“Why it is considered reasonable to intervene when the Taliban in Afghanistan organizes to stop girls from attending school? And why do we hesitate when millions of girls are prevented from attending school by the private decision of millions of individual fathers who are spread over large areas?” – asks Deepa Narayan ahead of her lecture in Budapest.

How can we address gender inequalities that still persist in rich countries and in poor countries? In the USA, with an overall ranking of 20 on the Gender Gap index (World Economic Forum), the pay gap between men and women will take a century to close.  The United Nations may have already given up.  In the current UN efforts on developing Sustainable Development Goals, gender equality is about the only goal that is not time bound, a direction without commitment. It makes gender equality more difficult to achieve than climate change, which has time bound targets. Given these difficulties, how long then will it take India with more than 500 million girls and women, and an overall ranking of 114 on the gender gap index, to achieve gender equality?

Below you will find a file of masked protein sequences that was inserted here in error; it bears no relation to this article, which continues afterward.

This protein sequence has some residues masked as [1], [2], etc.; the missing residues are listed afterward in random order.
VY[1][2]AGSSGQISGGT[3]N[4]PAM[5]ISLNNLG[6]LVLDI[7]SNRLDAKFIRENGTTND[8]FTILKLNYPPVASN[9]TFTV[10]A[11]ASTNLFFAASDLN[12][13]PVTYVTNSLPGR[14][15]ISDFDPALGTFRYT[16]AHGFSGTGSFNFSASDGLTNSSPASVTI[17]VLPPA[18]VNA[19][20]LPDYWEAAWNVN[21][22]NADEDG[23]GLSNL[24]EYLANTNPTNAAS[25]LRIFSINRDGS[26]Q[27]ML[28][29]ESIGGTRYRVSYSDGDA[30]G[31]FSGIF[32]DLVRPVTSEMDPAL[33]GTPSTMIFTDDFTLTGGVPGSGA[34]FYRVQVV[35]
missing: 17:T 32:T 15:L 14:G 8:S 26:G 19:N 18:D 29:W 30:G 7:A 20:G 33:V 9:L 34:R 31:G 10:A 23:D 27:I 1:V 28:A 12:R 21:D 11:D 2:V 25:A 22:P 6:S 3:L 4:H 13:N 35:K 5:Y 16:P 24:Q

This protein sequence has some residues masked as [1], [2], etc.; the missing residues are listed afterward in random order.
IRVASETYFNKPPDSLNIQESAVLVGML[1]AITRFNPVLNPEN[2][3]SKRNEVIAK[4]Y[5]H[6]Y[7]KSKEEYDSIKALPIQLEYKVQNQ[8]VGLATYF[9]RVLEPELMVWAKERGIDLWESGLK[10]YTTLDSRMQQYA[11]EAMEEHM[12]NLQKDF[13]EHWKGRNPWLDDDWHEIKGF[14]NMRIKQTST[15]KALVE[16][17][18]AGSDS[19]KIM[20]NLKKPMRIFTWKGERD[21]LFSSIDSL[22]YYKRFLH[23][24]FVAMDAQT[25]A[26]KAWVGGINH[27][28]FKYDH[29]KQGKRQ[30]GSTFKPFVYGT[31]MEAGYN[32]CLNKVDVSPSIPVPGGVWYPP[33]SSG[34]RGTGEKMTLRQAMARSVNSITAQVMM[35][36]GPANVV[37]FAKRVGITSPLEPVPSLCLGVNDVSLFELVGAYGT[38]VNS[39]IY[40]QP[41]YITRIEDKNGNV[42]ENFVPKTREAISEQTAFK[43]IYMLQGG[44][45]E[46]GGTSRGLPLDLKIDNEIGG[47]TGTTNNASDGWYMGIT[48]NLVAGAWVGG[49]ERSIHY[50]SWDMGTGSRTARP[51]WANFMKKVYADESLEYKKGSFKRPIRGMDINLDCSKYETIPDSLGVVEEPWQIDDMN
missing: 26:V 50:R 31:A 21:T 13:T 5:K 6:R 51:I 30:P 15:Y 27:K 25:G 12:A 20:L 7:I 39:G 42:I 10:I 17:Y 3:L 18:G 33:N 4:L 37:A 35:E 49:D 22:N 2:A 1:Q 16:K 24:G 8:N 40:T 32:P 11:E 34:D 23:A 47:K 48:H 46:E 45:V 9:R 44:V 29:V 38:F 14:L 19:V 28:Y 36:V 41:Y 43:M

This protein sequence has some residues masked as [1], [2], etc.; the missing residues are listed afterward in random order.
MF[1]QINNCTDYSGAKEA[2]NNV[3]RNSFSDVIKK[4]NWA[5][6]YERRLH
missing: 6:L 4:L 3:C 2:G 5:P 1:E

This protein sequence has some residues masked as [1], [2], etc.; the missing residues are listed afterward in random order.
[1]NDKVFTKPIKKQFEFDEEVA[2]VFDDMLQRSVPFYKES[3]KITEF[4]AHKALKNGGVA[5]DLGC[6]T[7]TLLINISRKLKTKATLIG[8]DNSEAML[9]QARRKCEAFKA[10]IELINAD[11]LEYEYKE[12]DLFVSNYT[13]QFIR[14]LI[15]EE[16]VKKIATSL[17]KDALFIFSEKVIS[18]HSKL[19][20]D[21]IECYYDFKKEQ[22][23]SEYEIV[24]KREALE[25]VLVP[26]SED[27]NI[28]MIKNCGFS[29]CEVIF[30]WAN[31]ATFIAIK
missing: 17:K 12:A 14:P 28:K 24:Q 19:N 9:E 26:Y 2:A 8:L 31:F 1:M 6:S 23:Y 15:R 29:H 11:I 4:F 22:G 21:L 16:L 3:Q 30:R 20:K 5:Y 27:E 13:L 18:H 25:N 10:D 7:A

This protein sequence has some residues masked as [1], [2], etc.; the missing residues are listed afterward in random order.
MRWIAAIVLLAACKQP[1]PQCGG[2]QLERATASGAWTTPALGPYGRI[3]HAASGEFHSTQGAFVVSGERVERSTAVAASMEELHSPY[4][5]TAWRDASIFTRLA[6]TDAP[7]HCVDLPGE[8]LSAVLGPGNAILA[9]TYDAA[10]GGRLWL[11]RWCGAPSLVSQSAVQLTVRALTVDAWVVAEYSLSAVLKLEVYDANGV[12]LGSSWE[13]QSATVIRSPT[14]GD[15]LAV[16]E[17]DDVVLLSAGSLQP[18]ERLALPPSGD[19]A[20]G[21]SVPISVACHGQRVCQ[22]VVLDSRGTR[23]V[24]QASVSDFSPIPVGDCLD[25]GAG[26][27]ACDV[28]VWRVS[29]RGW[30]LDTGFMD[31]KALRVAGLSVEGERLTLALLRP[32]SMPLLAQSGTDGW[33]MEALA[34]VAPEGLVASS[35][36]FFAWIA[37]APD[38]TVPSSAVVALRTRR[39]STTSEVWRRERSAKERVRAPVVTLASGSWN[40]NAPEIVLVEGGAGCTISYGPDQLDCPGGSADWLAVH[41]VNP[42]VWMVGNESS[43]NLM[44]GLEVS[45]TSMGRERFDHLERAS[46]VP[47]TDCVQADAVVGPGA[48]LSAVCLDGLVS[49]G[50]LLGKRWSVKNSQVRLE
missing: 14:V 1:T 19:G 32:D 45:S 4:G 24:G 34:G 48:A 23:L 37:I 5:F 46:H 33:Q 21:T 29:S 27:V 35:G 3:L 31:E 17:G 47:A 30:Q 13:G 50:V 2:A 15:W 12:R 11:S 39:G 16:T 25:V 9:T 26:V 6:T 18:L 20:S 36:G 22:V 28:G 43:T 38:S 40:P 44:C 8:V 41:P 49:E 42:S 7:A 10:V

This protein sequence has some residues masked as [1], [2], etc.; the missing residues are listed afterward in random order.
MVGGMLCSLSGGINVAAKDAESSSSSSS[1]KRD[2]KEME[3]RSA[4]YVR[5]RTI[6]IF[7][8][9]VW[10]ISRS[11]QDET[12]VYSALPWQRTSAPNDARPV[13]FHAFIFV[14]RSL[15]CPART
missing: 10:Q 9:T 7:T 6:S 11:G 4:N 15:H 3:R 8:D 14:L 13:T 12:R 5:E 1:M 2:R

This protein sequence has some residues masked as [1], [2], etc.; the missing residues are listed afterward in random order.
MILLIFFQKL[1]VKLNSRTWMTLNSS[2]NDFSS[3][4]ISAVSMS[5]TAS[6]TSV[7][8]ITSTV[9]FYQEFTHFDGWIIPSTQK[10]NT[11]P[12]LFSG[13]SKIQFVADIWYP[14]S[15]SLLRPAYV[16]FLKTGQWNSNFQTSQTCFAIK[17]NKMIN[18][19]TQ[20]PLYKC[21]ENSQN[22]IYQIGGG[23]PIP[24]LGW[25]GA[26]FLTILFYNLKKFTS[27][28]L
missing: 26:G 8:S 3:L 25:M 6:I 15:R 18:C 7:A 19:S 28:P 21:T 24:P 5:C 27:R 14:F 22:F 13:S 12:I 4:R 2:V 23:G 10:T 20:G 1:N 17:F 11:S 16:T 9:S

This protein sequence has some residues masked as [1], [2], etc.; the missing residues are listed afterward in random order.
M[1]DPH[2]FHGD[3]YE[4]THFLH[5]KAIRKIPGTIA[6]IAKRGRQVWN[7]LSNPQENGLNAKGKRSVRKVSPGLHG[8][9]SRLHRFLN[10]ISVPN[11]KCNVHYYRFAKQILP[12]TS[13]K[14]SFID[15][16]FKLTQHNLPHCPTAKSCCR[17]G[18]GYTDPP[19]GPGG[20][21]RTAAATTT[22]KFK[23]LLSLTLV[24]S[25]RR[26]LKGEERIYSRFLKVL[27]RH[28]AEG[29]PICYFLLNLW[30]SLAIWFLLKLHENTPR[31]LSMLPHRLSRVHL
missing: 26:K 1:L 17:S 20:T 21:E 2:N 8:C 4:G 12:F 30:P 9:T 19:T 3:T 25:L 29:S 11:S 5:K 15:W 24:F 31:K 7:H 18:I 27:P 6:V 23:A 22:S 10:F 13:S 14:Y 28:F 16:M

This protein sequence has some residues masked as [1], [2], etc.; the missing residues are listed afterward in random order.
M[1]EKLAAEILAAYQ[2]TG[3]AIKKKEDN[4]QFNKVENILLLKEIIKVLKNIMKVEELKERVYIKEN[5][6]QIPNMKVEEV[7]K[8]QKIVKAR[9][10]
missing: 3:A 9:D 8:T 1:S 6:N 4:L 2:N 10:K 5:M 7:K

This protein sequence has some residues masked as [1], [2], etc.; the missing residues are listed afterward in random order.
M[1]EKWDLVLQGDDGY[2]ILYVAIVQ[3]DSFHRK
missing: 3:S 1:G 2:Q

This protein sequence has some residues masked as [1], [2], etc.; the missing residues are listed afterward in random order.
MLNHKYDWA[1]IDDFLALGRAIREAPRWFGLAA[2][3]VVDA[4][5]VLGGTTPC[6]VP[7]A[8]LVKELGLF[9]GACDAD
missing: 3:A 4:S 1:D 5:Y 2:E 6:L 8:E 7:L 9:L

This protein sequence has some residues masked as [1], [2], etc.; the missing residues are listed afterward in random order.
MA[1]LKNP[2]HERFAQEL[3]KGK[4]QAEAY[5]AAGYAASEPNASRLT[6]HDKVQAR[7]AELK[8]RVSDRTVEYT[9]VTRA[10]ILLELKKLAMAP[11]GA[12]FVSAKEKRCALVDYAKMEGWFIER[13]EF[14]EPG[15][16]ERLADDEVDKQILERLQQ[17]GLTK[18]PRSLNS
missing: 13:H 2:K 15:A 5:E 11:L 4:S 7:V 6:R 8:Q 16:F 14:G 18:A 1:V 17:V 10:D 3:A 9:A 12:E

Given this context, we need to fundamentally challenge existing development policy and practice to achieve greater gender equality more quickly.

Drawing on data from the USA and new research on India, a case is made to re-consider the primacy given to economics rather than culture, the public rather than private, and the external rather than internal in our policy thinking.

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